SPRINGFIELD, Ill. – A federal jury returned a guilty verdict on June 23, 2022, against Stacey Furlow, 61, of the 3000 block of North Peoria Road in Springfield, Illinois, for attempted enticement of a minor, use of interstate facilities to attempt to transmit information about a minor, and attempted transfer of obscene material to a minor. Sentencing for Furlow is scheduled for October 21, 2022, at the U.S. Courthouse in Springfield.
During the trial, the government presented evidence that established that between August 27 and August 29, 2020, Furlow met an individual online and believed he was communicating with a fifteen-year-old child. Despite learning the individual’s age, Furlow discussed engaging in sexual activity with the minor, asked for the minor’s address on numerous occasions, and sent inappropriate pictures of himself to the child. On August 29, 2020, after confirming that the minor was alone, he asked for the child’s address and drove to the residence expecting to engage in sexual conduct; he was then arrested.
Furlow remains in the custody of U.S. Marshals Service pending sentencing. At sentencing, he faces statutory penalties of not less than 10 years and up to life in prison for attempted enticement of a minor; not more than five years in prison for use of interstate facilities to attempt to transmit information about a minor; and not more than 10 years in prison for attempted transfer of obscene material to a minor.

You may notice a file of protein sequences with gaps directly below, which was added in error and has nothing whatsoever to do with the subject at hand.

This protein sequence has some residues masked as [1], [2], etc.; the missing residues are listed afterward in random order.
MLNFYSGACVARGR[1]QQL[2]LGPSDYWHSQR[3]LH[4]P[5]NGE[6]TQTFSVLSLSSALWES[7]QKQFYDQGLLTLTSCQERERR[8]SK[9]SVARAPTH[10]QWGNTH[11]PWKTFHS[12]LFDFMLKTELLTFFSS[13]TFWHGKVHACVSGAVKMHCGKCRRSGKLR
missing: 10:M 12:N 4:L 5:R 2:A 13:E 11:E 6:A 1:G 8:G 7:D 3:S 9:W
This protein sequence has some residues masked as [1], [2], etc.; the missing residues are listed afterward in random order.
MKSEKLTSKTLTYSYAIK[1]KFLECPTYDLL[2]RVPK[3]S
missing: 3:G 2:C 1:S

The prosecution was the result of an investigation by the Federal Bureau of Investigation, Springfield Office, with assistance from the Sangamon County Sheriff’s Office; U.S. Immigration and Customs Enforcement Homeland Security Investigations; the Springfield Police Department; and the Illinois State Police. Assistant U.S. Attorneys Tanner K. Jacobs and Sierra Senor-Moore represented the government at trial.
The case against Furlow was brought as part of Project Safe Childhood, a Department of Justice initiative led by U.S. Attorneys’ Offices and the Criminal Division’s Child Exploitation and Obscenity Section (CEOS), Project Safe Childhood marshals federal, state, and local resources to locate, apprehend, and prosecute individuals who exploit children via the internet as well as to identify and rescue victims. For more information about Project Safe Childhood, please visit www.projectsafechildhood.gov.